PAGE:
Kronendal (now Kroondal) had been in existence since 1843. The farm was first surveyed by riding 1 hour in each direction resulting in a farm of approximately 2500 hectare.
The year 1858 the farm was allocated as a ‘pachtplaas’ to Lutheran Missionary Pastor Christian Müller. Jan Michiel van Helsdingen registered the farm to his name. Pastor Christian established the church on the farm – then known as – Kronendal. The farm Kronendal was one of 22 German Lutheran mission congregations.
Missionary Müller built himself a house where Dr. Erika Ottermann lives today and the church was built next to the cemetery approximately 300 m to the south where it can still be seen today. The families du Plessis, Riekert and Malan who where relatives of van Helsdingen, occupied the farm until 1877 when they all moved to the Koster region where their descendants can still be found.
It was in 1889, when the missionary was suffering financially, that the local Germans bought the Kronendal farm. This is when it became, as we in Rustenburg know it today, to be Kroondal. The farm was divided into residential plots and the typical German zing Kroondal has today, came to be.
Politics and War surrounding Kroondal
During 1878 a rift accured in the Ramakoka tribe who lived in Phalane approximately 100 km north of Kroondal and missionary Christian Müller, who was with the Ramakoka tribe, arranged that a portion of the tribe bought Kroonendal for 5000 pounds and settled there.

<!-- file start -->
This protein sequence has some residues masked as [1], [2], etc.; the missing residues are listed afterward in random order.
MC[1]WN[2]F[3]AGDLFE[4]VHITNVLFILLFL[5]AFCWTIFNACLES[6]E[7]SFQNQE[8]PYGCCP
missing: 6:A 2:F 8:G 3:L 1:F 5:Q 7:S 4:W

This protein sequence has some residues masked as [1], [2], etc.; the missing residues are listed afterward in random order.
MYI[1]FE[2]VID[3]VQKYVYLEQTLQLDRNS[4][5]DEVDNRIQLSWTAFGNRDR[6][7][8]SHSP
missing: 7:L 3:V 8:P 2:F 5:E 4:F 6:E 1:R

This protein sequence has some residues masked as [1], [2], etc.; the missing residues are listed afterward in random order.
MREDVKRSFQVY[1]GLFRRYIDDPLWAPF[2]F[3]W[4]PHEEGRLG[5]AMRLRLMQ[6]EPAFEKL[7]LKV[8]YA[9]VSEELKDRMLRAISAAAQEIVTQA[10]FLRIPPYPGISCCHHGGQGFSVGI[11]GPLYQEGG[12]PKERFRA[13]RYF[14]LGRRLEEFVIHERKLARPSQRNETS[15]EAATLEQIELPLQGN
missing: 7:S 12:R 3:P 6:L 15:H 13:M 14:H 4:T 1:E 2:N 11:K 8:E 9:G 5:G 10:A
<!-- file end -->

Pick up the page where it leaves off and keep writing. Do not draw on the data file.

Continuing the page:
The Ramakoka tribe could not repay the debt or the interest and decided to sell the farm for 5100 pounds and move back to Phalane, as the inter-tribe problem had been settled. The original signed purchase documents are still in the hand of the Kroondalers today.
Concerned for the local people that were being forced off their land by the Boers, Pastor Ferdinand Zimmerman tried to purchase Kroondal under the name of the missionary as to provide a safe place where the locals could stay. The idea though was not met with political agreement and the lack of funds made it difficult for the attainment of the land.
Agriculture in Kroondal:
Georg Wilhelm Otterman was one of the German immigrants that came to Kroondal and began farming with tobacco, wheat and maize. It was in 1889 that Kroondal saw a mill taking shape on Otterman’s farm. The Mill gave him a competitive edge over his competitors. The mill was the only one in the area that offered buyers and customers “sifted meal”.
The mill was relocated to Sandspruit where the Modderspruit’s water could offer more power to the wheel. During the Boer War, Georg Otterman and his family were relocated to the concentration camp of Irene. It was during that time that the British took the bearing of the mill and by the time Otterman and his family returned to his farm in 1902, there wasn’t anything left.
Not deterred, they rebuilt and in 1903 the Mill stood proudly again. By 1960 the Otterman family – after the significant growth in agriculture –bought the Rustenburg Produce and Milling Company and along with the Kroondal Mill it was run by the Otterman family till Bernard, son of Georg, retired after 70 years in the industry.
Today the Kroondal mill has been restored to an era before being modernized, and one can now enjoy going back in time in the Kroondal Mill as a restaurant.
Agriculture continued to be the central theme in Kroondal but many properties were consolidated or leased and today there are only 5 active farmers compared to the 15 active farmers 40 years ago.